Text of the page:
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Lawmakers Urge Electoral Count Changes to Fix Flaws Trump Exploited

WASHINGTON — Determined to prevent a repeat of the Jan. 6, 2021 Capitol attack, proponents of a revision to the federal law governing presidential election counting urged lawmakers on Wednesday to fix the flaws President Donald Donald had left behind. J. Trump and his allies tried to exploit to undo the 2020 results.

“There is nothing more essential to the orderly transfer of power than clear rules for carrying it out,” Senator Susan Collins, a Maine Republican and one of the lead authors of a bill to update the 135-year-old Electoral Count Act, said Wednesday. as the Senate Rules Committee began its review of the legislation. “I urge my colleagues in the Senate and House to take this opportunity to make the sensible and much-needed reforms before the end of this Congress.”

Supporters of the legislation, which has significant bipartisan support in the Senate, believe a Republican takeover of the House in November and the start of the 2024 presidential election could make it impossible to pass major changes to the electoral law in the next Congress. to feed. They worry that unless the outdated statute is changed, the shortcomings exposed by Mr Trump’s unsuccessful attempt to interfere in the electoral count could mean another attempt to hold the presidential election. undermine.

“The Electoral Count Act of 1887 turned out to be potentially trickier than anyone ever imagined,” said Missouri Senator Roy Blunt, the senior Republican on the control panel. “The language of 1887 is really outdated and vague in so many ways. Both sides of the aisle want to update this law.”

But despite the emerging consensus, lawmakers also admitted that some changes to the proposed legislation were likely triggered by concerns from electoral law experts. In an effort to solve some of the problems of the old measure, experts say, the new legislation could create new ones.

“It needs to be resolved,” Norm Eisen, an election and ethics expert and former special counsel to the House Judiciary Committee, said of the Electoral Count Act after his testimony Wednesday. “But it has to be solved correctly.”

And in the House, a group of lawmakers led by members of the special committee investigating the Jan. 6 attack were drafting their own bill, which was expected to differ widely from the one agreed upon by a bipartisan group of senators. .

The Senate proposal would more accurately define the vice president’s role in overseeing the vote counting at a joint session of Congress, making it clear that the job is strictly ministerial. That’s in direct response to Mr. Trump’s failed attempt to pressure Vice President Mike Pence to reject election results for certain states in order to prevent Congress from declaring Joseph R. Biden Jr.’s victory. certifies.

The bill would also raise the threshold for objections to ballot counting to one-fifth the number of members of both chambers. That’s a significant increase over the current law, which allows just one member of the House and Senate to jointly object and force a vote on whether or not to accept a state’s results.

The legislation would also designate the governor or other clearly specified state official as the only person who can file a list of a state’s presidential elections to prevent competing sets of voters from appearing.

That was also in response to what happened after the 2020 election, when Mr. Trump and his allies developed a plan to put forward false lists of voters who would vote for Mr. Trump, despite the fact that he was not in it. had managed to win the popular vote in their states. .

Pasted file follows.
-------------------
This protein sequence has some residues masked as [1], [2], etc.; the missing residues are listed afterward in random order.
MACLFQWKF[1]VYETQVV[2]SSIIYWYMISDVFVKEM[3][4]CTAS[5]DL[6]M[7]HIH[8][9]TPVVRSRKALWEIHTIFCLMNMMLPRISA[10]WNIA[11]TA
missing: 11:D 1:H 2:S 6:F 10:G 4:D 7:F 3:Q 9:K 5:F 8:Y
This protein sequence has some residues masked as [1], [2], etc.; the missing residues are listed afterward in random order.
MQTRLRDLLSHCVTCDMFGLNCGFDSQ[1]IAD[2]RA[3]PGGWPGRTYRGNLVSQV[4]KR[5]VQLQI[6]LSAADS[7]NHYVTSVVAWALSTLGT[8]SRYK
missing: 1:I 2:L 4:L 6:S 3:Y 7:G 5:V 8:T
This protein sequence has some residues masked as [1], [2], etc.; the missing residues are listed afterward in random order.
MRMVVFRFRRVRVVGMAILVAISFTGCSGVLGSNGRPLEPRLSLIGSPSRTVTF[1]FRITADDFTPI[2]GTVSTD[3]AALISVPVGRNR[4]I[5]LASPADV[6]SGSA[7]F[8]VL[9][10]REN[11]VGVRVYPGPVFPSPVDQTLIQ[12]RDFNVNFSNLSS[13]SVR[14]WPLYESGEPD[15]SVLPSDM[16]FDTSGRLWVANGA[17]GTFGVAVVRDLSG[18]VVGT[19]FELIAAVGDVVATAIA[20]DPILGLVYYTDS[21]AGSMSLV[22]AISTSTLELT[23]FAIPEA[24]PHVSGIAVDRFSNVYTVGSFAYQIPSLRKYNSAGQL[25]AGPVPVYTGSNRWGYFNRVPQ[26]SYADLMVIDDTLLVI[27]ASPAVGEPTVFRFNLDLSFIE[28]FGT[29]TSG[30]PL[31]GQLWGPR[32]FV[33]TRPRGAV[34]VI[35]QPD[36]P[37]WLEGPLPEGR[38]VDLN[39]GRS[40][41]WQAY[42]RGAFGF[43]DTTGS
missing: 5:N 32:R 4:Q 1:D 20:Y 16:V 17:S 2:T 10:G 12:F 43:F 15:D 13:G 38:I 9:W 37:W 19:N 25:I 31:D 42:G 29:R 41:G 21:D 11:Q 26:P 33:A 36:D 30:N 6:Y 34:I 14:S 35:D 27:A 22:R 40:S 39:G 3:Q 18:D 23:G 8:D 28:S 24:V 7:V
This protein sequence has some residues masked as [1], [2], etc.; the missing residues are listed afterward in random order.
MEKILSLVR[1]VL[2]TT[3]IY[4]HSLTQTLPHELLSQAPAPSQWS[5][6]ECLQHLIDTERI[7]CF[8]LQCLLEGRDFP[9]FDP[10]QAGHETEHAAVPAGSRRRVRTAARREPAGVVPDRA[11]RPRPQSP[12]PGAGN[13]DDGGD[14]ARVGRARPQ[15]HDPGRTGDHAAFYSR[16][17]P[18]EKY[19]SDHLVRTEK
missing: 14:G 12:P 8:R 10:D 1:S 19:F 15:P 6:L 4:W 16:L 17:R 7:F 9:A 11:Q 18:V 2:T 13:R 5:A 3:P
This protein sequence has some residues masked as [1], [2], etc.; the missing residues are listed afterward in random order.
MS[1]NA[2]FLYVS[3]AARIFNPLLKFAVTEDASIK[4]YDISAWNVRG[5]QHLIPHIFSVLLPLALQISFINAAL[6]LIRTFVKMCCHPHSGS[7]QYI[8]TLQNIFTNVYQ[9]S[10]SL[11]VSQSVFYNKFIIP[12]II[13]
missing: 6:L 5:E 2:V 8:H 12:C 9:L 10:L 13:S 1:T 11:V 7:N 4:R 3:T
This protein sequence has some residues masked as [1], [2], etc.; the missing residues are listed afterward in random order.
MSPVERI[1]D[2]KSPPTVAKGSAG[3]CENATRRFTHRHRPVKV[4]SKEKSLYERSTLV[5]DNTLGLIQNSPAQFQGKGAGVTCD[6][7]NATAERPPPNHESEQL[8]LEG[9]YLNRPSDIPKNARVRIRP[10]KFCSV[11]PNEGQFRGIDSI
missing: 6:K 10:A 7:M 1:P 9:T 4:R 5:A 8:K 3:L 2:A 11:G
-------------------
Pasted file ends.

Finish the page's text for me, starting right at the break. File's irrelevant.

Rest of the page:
Some critics of the bill argued that more changes were needed to protect the integrity of the electoral count. They have called for a longer period for judges to review state election certifications than the six days allowed in the bill. They also want a tighter definition of the “extraordinary and catastrophic events,” allowing state officials to extend election day. And they have urged to make it even harder for lawmakers to challenge the election results, with clearly specified reasons that should fuel such objections.

House officials expect to make their proposal public within weeks. The two chambers would have to agree on a final compromise if one were to become law.

Some House Democrats are calling for a final bill to include broader voter protections proposed after some states introduced new limits on voter access after the 2020 election. But those plans cannot purge the Senate, where they have already been repeatedly blocked by Republican filibusters.

“Can we do much more?” asked Senator Joe Manchin III of West Virginia, the lead Democratic author of the legislation. “Absolutely. People want a lot more. But the bottom line is that this is doing what it’s supposed to do to prevent a January 6 from ever happening again.”

Despite some disagreements over the details, everyone who testified on Wednesday and those on the committee agreed on the need for an electoral law review and said they were on track for approval before the November election or in a slack session after the midterm. mood.

“The House Administration Committee has issued a report with some recommendations similar to ours,” Ms Collins said. “So I’m hopeful that we can work with the House and get this done.”

Senator Amy Klobuchar, Democrat of Minnesota and chair of the Rules Committee, noted that she and Mr. Blunt as panel leaders were responsible for completing the electoral vote counting in the early morning hours of Jan. broken glass and other damage done by the Capitol looters to finish a job started hours earlier.

“The will of the American people could have been reversed,” she said. “Our job is to make sure this never happens again, no matter who is in charge or what happens.”

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